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Find $$\int \frac{\sin(x)}{1+\sin(x)\cos(x)} dx$$

What I have tried

First method was to try $u$ substitution

Let $u=\cos(x)$ then $-du=\sin(x)dx$ then $\sin(x)=\sqrt{1-u^2} $ which transforms our integral into

$$ \int \frac{\sin(x)}{1+\sin(x)\cos(x)} dx=-\int \frac{1}{1+u\sqrt{1-u^2}}du=-\int \frac{1-u\sqrt{1-u^2}}{u^4-u^2+1}du$$

I think the might the denominator could be seperated since we get $u^2= \frac{1\pm \sqrt{3}i}{2}$ but I wouldn't know how to proceed after that.

Another method I have tried is this

Using the Weierstrass substitution

Let $\tan(x/2)=t$ , so $\sin(t) = \frac{2t}{1+t^2}$ , $\cos(t)=\frac{1-t^2}{1+t^2}$ and $dx=\frac{2dt}{1+t^2}$

Which transforms our integral as such

$$ \int \frac{\sin(x)}{1+\sin(x)\cos(x)}dx= \frac{4t}{t^4-2t^3+2t^2+2t+1} dt$$

I can't seem to find any roots by rational root theorem for the denonminator so I don't know how to proceed once again..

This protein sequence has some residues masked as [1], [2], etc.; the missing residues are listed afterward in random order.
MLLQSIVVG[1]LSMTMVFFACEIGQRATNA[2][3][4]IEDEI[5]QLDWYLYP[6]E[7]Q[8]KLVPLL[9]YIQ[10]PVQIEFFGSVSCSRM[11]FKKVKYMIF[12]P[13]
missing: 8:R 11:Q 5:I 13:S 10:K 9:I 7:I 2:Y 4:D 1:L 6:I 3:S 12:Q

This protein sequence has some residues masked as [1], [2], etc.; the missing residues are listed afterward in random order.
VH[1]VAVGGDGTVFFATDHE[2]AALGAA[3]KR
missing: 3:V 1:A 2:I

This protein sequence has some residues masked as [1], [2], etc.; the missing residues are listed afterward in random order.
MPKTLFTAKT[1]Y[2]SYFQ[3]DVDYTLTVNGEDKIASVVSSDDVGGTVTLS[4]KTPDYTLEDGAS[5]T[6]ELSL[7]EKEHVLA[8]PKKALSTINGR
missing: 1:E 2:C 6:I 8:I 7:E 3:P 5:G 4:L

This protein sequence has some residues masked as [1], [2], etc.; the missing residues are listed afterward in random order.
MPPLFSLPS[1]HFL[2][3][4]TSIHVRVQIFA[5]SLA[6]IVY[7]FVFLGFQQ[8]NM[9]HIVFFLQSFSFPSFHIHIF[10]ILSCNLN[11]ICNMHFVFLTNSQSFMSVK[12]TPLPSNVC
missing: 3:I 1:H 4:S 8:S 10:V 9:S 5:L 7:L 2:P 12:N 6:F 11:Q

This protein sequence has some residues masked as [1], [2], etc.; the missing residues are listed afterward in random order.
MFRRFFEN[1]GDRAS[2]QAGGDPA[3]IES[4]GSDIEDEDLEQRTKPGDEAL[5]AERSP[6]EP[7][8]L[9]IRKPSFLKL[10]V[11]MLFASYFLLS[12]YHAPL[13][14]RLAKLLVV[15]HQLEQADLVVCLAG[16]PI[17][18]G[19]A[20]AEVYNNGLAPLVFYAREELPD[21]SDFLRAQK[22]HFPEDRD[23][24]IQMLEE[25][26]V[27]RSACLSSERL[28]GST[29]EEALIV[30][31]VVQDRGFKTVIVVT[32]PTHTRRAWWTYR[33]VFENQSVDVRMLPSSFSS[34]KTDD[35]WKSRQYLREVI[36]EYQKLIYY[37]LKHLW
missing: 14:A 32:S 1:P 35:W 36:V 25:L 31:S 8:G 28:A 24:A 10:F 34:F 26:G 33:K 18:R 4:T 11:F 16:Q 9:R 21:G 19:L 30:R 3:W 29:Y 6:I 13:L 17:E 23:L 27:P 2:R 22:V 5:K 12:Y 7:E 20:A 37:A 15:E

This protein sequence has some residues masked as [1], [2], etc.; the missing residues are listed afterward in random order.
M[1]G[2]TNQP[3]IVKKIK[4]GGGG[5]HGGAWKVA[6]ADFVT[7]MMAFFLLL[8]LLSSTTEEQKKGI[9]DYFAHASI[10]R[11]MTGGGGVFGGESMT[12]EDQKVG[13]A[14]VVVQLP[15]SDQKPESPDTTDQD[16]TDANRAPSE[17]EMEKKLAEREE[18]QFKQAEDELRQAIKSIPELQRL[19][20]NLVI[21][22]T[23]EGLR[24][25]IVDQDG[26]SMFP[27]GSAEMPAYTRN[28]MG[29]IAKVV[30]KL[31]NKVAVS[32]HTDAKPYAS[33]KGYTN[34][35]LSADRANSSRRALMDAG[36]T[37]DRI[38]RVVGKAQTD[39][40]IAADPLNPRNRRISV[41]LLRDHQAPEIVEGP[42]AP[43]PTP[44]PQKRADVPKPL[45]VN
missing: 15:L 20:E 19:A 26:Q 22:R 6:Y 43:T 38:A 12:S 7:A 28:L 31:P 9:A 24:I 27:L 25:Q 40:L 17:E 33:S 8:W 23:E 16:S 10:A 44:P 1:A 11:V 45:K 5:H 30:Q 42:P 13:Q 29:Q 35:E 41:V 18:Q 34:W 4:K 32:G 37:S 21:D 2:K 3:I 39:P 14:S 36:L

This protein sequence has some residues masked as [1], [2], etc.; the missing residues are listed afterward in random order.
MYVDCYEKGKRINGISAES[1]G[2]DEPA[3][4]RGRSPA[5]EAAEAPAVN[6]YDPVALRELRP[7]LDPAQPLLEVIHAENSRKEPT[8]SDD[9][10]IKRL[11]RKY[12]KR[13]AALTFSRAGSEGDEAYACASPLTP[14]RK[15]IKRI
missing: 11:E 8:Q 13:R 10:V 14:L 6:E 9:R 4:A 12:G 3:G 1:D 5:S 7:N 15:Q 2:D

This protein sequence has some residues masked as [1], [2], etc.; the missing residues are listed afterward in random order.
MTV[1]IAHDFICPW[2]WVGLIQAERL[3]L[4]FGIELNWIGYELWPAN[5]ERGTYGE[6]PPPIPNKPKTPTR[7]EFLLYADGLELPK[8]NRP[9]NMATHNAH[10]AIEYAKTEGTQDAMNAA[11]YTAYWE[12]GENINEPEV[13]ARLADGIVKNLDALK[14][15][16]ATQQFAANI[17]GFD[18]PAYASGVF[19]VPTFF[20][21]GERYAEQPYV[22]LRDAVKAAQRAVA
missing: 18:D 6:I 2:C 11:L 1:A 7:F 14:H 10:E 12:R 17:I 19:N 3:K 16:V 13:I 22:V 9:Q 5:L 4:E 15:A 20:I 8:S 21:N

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  • $\begingroup$ You have to find the indefinite integral, or are there bounds? $\endgroup$ – GFauxPas Dec 8 '16 at 0:54
  • $\begingroup$ @GFauxPas indefinite. $\endgroup$ – bigfocalchord Dec 8 '16 at 0:55
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I wanted to post this as a comment, but I don't have enough points.

Anyway, I guess the trigonometric identity $\sin 2x = 2 \sin x \cdot \cos x$ may be useful for evaluating this integral. Good luck.

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\begin{align*} &~~~~~\int\frac{\sin x}{1+\sin x\cos x}{\rm d}x\\ &=\int\frac{2\sin x}{2+2\sin x\cos x}{\rm d}x\\ &=\int\frac{(\sin x+\cos x)+(\sin x-\cos x)}{2+2\sin x\cos x}{\rm d}x\\ &=\int\frac{\sin x+\cos x}{2+2\sin x\cos x}{\rm d}x+\int\frac{\sin x-\cos x}{2+2\sin x\cos x}{\rm d}x\\ &=\int\frac{\sin x+\cos x}{3-(\sin x-\cos x)^2}{\rm d}x+\int\frac{\sin x-\cos x}{(\sin x+\cos x)^2+1}{\rm d}x\\ &=\int\frac{{\rm d}(\sin x-\cos x)}{3-(\sin x-\cos x)^2}-\int\frac{{\rm d}(\sin x+\cos x)}{(\sin x+\cos x)^2+1}\\ &=\frac{1}{2\sqrt{3}}\ln\left|\frac{\sin x-\cos x+\sqrt{3}}{\sin x-\cos x-\sqrt{3}}\right|-\arctan(\sin x+\cos x)+C \end{align*}

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